spain elections


Spain: everyone will agree with everyone

Fernando González Urbaneja | The aim of politicians is to achieve power, to whatever degree possible, but power. And the laws of democracy are conditioned by arithmetic, that is, to achieve the sum of votes that will give greater or lesser access to power. These are two principles that we are going to see in action over the coming weeks in the city councils and autonomous governments that are in…

Sanchez Feijoo

Who is more like Trump, Feijóo or Sánchez?

Fernando González Urbaneja| If we have to choose the highlights of Pedro Sánchez’s leadership trajectory, one of them would have to be the “No is No” (what part of this has not been understood?) It was his entry through the big door of political decisions by not enabling a new government after the first elections of 2016 with a tactical abstention, which mathematically blocked the forming of a parliamentary majority…

Pedro mascarilla españita

Spain: Early Elections Due To Coalition Exhaustion?

Fernando González Urbaneja | The first reaction of the socialists after the Madrid elections was to distance themselves, almost indifferent, with the argument that Madrid is not Spain. That was the end of it. But it did not hold water. Third in Galicia, opposition in Catalonia, minority in the Basque Country, opposition in Andalusia… and third in Madrid. So much for a governing party. And too much to sustain the…

spain congress

Spain election: a sad and brief socialist victory

Juan Luis Manfredi (The Conversation) | The elections in Spain do not represent a second round nor a referendum or a presidential test. They cannot be compared to those of last April 28 despite the strategic over-action of political leaders. The socialist party had too much confidence on their advisors, the CIS public research institute poll and a social media-based campaign. 


Spain without a government

Fernando G. Urbaneja | If governance in Spain was difficult before and leaders apparently lacked the ability of forming stable alliances, now the picture is even more complicated. All leaders except far right party VOX and nationalists have failed, although no one admits it nor takes responsibility.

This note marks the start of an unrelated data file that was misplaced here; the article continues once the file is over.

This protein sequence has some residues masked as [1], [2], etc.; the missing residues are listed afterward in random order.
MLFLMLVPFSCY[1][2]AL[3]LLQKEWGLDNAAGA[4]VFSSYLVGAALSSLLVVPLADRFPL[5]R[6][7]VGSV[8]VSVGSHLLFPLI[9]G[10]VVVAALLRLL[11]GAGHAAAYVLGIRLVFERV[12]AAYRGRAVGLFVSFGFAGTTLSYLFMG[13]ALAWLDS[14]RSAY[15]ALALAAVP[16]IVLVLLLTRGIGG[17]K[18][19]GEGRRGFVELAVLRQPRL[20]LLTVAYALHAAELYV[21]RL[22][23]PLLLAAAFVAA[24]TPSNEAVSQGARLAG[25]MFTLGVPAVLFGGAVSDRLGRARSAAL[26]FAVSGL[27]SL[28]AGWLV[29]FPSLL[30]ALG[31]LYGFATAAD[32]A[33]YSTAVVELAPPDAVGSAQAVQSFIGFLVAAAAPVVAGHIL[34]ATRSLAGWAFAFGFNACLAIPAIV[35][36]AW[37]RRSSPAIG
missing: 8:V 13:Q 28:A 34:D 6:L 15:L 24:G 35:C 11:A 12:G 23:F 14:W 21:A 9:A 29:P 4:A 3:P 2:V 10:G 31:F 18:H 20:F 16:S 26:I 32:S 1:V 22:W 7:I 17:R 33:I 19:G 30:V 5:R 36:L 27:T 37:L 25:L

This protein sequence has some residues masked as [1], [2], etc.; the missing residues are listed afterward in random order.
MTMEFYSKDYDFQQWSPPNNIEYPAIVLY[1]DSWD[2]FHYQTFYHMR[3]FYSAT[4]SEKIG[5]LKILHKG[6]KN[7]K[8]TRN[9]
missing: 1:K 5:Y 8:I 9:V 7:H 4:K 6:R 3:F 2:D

sanchez elections

Political parties in Spain change their message before the elections

Fernando G. Urbaneja | A week ago, I pointed out as a hypothesis that “as it seems unlikely, as unassuming, another failure to form a government, new possibilities for pacts are opened that months ago were impossible because of the stubbornness of their leaders. In early 2020 these impossible pacts may be inevitable.” I made a mistake in judgement. No need to wait until 2020, new possibilities for pacts have appeared. The scenario before the next legislature in Spain is much more flexible than the previous one.

spanish PM pedro sanchez

Spain: elections more uncertain than before

Fernando G. Urbaneja | Spanish politicians have been unable to interpret last April´s elections and, having dissolved parliament, have summoned Spaniards to vote again on 10 November. In principle it seems that the new parliament will look much like the old one, but the latest polls detect some changes among the voters.


pedro sanchez preocupado

Better red than dead

J.P. Marín Arrese | This motto struck by Bertrand Russell galvanised those opposed to the nuclear weapons race. In his view, surrendering to communism stood as a less harmful choice than the dire prospect of massive immolation in a new world war. Fortunately, we skipped confronting the bad and worst alternatives Mr Russell thought would inevitably emerge.

sancheziglesias TC

Spanish politics: Fatigue and perplexity weigh in

Ana Fuentes | Spanish politics has settled on a disturbing calendar. This week the government of the social democrat Pedro Sánchez must clarify whether he will reach an agreement with Unidas Podemos or if he will call elections on November 10. It would be the fourth general election in five years. Time plays against and the feeling of uncertainty weighs more and more each day.

socialists TC

Spain Election: Socialists win but will need coalition partners

Spain held its third national election since 2015 on Sunday. The socialist party won by a clear margin but fell short of an absolute majority in the national Parliament and will need to find coalition partners to form a government. “We will not put a sanitary cordon to anybody. Our only condition will be to respect the Constitution and advance in social justice,” PM Pedro Sánchez said.